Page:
McMillian, who had been in an affair with a white woman, violated long-established sexual taboos. This, in part, explains local officials’ bias and stubborn insistence of his guilt. Sheriff Thomas Tate, who led the shoddy investigation, reportedly told McMillian at his arrest: “We’re going to keep all you niggers from running around with these white girls. I ought to take you off and hang you.” Tate remains county sheriff.
Fortunately for McMillian, Stevenson took the case amidst intimidation from local officials and bomb threats from others. He secured McMillian’s release in 1993 after demonstrating his innocence and that the state had fabricated the case against him.
But as with many exonerations, the victory was far from triumphant. McMillian left death row broken and never regained the independence of his former life. The judicial system that destroyed him remains in place, resistant to reform, and prone to the same mistakes, which it has repeated.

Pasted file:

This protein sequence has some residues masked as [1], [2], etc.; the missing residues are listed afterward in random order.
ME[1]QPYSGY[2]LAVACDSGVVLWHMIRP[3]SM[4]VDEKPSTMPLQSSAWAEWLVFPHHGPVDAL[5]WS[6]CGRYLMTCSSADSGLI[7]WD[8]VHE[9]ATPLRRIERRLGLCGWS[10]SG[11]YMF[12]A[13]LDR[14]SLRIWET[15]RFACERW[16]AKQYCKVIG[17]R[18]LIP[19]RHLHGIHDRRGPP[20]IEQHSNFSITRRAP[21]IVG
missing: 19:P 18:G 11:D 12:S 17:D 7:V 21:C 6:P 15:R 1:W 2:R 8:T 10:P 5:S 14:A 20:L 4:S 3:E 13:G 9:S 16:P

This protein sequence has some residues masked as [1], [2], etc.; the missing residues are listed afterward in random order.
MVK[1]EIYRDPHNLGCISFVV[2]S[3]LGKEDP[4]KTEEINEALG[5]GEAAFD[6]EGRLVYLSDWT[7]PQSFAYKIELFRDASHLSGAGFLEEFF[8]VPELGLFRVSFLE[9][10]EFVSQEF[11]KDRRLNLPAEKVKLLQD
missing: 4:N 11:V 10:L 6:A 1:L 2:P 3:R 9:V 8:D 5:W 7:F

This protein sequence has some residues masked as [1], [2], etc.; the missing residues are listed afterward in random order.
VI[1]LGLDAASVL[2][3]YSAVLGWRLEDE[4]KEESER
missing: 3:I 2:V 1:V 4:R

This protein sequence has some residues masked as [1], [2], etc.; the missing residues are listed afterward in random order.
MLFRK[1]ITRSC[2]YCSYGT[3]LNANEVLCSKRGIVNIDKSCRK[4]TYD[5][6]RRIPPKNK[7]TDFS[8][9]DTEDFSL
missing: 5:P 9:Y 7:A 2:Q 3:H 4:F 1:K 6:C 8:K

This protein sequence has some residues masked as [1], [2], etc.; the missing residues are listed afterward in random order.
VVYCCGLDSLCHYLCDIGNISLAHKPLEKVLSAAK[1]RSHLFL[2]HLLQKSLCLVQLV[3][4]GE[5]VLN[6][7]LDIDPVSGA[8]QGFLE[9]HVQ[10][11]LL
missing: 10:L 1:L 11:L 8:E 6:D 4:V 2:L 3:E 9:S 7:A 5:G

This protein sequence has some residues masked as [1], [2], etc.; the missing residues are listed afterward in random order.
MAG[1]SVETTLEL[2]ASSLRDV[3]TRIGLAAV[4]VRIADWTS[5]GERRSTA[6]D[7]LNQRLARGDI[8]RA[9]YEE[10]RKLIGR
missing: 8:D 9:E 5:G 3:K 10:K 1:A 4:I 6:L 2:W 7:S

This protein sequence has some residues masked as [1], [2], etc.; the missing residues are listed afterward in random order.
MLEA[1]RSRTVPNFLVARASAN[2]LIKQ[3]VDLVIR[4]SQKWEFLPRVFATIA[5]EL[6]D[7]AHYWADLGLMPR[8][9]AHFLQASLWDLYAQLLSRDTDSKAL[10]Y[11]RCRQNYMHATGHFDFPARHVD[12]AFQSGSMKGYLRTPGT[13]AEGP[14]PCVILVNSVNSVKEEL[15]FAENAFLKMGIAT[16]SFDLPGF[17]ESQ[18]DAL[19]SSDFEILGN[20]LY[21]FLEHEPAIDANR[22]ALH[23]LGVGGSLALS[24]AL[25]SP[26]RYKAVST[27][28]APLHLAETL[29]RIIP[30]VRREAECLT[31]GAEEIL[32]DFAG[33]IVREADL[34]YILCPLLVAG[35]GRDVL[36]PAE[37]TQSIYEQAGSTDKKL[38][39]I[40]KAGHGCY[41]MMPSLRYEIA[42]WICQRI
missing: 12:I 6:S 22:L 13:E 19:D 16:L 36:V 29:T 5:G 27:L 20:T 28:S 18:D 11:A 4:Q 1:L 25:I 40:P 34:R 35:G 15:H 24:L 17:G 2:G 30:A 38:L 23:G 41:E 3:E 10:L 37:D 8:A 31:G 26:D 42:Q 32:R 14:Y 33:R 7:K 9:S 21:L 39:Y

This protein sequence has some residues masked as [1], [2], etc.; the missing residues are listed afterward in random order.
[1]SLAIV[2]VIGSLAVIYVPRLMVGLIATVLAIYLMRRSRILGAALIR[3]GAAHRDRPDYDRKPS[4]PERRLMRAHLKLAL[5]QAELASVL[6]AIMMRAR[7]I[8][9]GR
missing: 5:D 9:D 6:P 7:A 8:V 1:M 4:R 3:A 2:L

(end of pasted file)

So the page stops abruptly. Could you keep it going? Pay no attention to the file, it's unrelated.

As Stevenson’s book poignantly illustrates, when you dig into the details of capital punishment and how it actually functions, you encounter an institution that is impossible to justify. Nebraska lawmakers recognized this and overrode Governor Ricketts’ veto. It is likely other states in coming years will reach the same conclusion.